Birds of Nebraska: Newspaper Accounts, 1854-1923

Editor [possibly Miles Greenleaf]. August 27, 1916. Triumph for the Birds [Federal Law Against Spring Shooting]. Omaha Sunday World-Herald 51(48): 4-E. A bird editorial.

Triumph for the Birds.

Unless the Supreme court of this nation finds that the federal law against the spring shooting of wild fowl and game birds is unconstitutional or discriminatory, these feathered clans are to be forever protected in their breeding season and the possibility of their extermination becomes remote.

The Biological Survey of the department of agriculture last week made publics its anxiously awaited regulations [not legible] the open season on [not legible] and it positively forbids spring shooting.

The officials who drew up this regulation were fairly swamped with petitions carrying thousands of names, imploring that permission be given to shoot ducks and the like while on the way to their nesting grounds during migration.

One female duck killed in such season means the killing of a flock - the flock she would have raised, and this point, among many others, was brought to the attention of the department of agriculture in telling letters from hundreds of prominent Nebraskans and members of the Audubon society.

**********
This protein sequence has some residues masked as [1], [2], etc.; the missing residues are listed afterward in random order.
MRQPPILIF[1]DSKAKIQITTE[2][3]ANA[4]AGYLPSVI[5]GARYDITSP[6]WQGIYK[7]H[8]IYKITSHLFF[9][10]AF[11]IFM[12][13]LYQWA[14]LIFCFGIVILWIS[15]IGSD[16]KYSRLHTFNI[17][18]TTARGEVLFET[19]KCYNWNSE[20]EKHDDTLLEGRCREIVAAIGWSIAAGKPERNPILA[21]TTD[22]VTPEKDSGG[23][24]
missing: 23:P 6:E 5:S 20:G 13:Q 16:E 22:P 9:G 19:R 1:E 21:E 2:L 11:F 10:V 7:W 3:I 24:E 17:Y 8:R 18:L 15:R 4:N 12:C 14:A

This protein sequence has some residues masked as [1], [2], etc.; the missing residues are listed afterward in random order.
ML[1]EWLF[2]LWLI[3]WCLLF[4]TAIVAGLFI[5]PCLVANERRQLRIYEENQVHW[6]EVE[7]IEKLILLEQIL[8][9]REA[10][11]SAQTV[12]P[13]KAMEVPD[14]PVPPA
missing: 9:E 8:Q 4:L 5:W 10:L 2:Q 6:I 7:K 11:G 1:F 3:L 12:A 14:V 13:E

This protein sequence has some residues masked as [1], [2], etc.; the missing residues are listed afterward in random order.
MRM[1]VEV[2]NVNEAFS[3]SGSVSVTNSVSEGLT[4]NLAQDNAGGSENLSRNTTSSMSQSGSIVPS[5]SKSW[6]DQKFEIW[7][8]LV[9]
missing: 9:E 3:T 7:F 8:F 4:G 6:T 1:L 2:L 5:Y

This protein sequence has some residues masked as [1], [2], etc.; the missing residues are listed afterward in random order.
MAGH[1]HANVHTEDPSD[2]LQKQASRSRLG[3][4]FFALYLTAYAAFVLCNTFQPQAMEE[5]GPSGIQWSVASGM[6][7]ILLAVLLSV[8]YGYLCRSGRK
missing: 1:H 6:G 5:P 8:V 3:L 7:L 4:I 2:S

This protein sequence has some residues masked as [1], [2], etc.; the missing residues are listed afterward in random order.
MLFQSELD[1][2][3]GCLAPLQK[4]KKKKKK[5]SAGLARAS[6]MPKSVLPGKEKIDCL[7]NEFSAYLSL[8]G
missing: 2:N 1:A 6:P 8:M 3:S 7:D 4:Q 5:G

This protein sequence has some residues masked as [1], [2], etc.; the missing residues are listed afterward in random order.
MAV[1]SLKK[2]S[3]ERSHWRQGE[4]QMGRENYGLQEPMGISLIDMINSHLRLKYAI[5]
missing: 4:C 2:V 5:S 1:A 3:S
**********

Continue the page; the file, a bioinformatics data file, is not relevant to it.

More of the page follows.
The Survey, in issuing its regulation prohibiting spring shooting, calls attention to the fact that the number of game birds has increased mightily during the three years of the federal law, and for this reason extends the time for fall shooting by several days.

On the eve of this great triumph for the protection of our migratory birds, it was learned also that the United States and Canada have signed a treaty for the joint protection of migratory song and insectivorous birds, which is a great step forward in that direction.

Nebraska, during the past year, has made great progress in education and accomplishment in the protection of the feathered tribes so essential to the conservation of agricultural resources, and it is to be hoped that the legislature will this winter enact a law prohibiting the shooting of morning doves or turtle doves as they are sometimes called - at least during their breeding season. The open time for the slaughter of these useful, beautiful and absurdly tame birds is now between the middle of July and the first of September. The doves are nesting and raising their young during all of this time.

The Nebraska Audubon society has grown wonderfully in membership and power since a year ago, and is soon to enter upon its winter campaign with a healthy treasury and a long list of conquests behind it.